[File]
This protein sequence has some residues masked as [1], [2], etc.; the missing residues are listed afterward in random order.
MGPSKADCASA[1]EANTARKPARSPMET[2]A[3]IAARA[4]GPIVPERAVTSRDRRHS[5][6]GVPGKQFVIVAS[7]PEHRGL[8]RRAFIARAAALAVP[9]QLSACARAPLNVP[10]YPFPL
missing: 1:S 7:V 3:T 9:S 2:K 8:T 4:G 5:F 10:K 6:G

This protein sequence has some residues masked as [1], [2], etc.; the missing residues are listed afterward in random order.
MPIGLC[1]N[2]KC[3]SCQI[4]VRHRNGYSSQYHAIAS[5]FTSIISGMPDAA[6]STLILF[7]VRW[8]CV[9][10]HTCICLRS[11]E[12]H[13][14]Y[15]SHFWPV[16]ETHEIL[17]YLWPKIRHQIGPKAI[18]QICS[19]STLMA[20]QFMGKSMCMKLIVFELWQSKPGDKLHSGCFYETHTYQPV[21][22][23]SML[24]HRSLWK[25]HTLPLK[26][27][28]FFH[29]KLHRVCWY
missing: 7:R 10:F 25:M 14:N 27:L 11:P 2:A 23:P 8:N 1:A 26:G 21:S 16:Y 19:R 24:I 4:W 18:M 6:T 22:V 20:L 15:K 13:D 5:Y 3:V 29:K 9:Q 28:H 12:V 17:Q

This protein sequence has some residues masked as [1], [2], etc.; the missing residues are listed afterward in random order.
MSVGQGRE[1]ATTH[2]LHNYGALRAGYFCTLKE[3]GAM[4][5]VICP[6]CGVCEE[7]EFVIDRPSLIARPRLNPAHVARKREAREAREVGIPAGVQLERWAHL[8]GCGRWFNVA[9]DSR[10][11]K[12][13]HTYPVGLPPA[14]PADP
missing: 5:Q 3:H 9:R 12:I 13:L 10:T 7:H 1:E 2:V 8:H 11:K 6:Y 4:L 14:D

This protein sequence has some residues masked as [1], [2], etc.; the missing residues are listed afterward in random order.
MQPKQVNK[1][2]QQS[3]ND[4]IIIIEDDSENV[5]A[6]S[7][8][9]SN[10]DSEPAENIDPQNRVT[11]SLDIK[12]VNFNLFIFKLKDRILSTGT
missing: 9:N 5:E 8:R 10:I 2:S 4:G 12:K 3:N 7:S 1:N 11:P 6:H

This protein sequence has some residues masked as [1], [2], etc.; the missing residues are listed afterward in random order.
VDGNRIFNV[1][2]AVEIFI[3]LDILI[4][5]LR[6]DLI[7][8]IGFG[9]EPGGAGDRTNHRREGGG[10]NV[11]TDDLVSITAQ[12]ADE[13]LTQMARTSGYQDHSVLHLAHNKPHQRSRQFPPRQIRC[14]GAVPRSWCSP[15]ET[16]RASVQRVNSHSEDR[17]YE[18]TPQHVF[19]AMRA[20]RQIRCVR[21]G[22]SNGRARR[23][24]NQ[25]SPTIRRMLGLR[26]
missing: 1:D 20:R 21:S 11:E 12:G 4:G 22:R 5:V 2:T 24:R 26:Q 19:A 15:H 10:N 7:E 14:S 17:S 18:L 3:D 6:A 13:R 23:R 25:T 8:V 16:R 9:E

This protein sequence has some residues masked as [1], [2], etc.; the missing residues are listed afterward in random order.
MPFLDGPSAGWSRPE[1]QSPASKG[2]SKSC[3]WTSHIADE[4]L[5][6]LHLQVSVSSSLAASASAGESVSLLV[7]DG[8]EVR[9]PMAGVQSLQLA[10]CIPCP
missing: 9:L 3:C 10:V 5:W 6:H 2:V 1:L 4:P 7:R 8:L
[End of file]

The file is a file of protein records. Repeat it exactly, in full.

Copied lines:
This protein sequence has some residues masked as [1], [2], etc.; the missing residues are listed afterward in random order.
MGPSKADCASA[1]EANTARKPARSPMET[2]A[3]IAARA[4]GPIVPERAVTSRDRRHS[5][6]GVPGKQFVIVAS[7]PEHRGL[8]RRAFIARAAALAVP[9]QLSACARAPLNVP[10]YPFPL
missing: 1:S 7:V 3:T 9:S 2:K 8:T 4:G 5:F 10:K 6:G

This protein sequence has some residues masked as [1], [2], etc.; the missing residues are listed afterward in random order.
MPIGLC[1]N[2]KC[3]SCQI[4]VRHRNGYSSQYHAIAS[5]FTSIISGMPDAA[6]STLILF[7]VRW[8]CV[9][10]HTCICLRS[11]E[12]H[13][14]Y[15]SHFWPV[16]ETHEIL[17]YLWPKIRHQIGPKAI[18]QICS[19]STLMA[20]QFMGKSMCMKLIVFELWQSKPGDKLHSGCFYETHTYQPV[21][22][23]SML[24]HRSLWK[25]HTLPLK[26][27][28]FFH[29]KLHRVCWY
missing: 7:R 10:F 25:M 14:N 27:L 11:P 2:A 23:P 8:N 1:A 26:G 21:S 16:Y 19:R 24:I 4:W 18:M 6:T 22:V 20:L 15:K 13:D 5:Y 3:V 29:K 9:Q 28:H 12:V 17:Q

This protein sequence has some residues masked as [1], [2], etc.; the missing residues are listed afterward in random order.
MSVGQGRE[1]ATTH[2]LHNYGALRAGYFCTLKE[3]GAM[4][5]VICP[6]CGVCEE[7]EFVIDRPSLIARPRLNPAHVARKREAREAREVGIPAGVQLERWAHL[8]GCGRWFNVA[9]DSR[10][11]K[12][13]HTYPVGLPPA[14]PADP
missing: 5:Q 3:H 9:R 12:I 13:L 10:T 7:H 1:E 2:V 8:H 11:K 6:Y 4:L 14:D

This protein sequence has some residues masked as [1], [2], etc.; the missing residues are listed afterward in random order.
MQPKQVNK[1][2]QQS[3]ND[4]IIIIEDDSENV[5]A[6]S[7][8][9]SN[10]DSEPAENIDPQNRVT[11]SLDIK[12]VNFNLFIFKLKDRILSTGT
missing: 9:N 5:E 8:R 10:I 2:S 4:G 12:K 3:N 7:S 1:N 11:P 6:H

This protein sequence has some residues masked as [1], [2], etc.; the missing residues are listed afterward in random order.
VDGNRIFNV[1][2]AVEIFI[3]LDILI[4][5]LR[6]DLI[7][8]IGFG[9]EPGGAGDRTNHRREGGG[10]NV[11]TDDLVSITAQ[12]ADE[13]LTQMARTSGYQDHSVLHLAHNKPHQRSRQFPPRQIRC[14]GAVPRSWCSP[15]ET[16]RASVQRVNSHSEDR[17]YE[18]TPQHVF[19]AMRA[20]RQIRCVR[21]G[22]SNGRARR[23][24]NQ[25]SPTIRRMLGLR[26]
missing: 1:D 20:R 21:S 11:E 12:G 4:G 22:R 5:V 2:T 24:R 26:Q 19:A 15:H 10:N 7:E 14:S 17:S 18:L 3:D 6:A 13:R 23:R 25:T 8:V 16:R 9:E

This protein sequence has some residues masked as [1], [2], etc.; the missing residues are listed afterward in random order.
MPFLDGPSAGWSRPE[1]QSPASKG[2]SKSC[3]WTSHIADE[4]L[5][6]LHLQVSVSSSLAASASAGESVSLLV[7]DG[8]EVR[9]PMAGVQSLQLA[10]CIPCP
missing: 9:L 3:C 10:V 5:W 6:H 2:V 1:L 4:P 7:R 8:L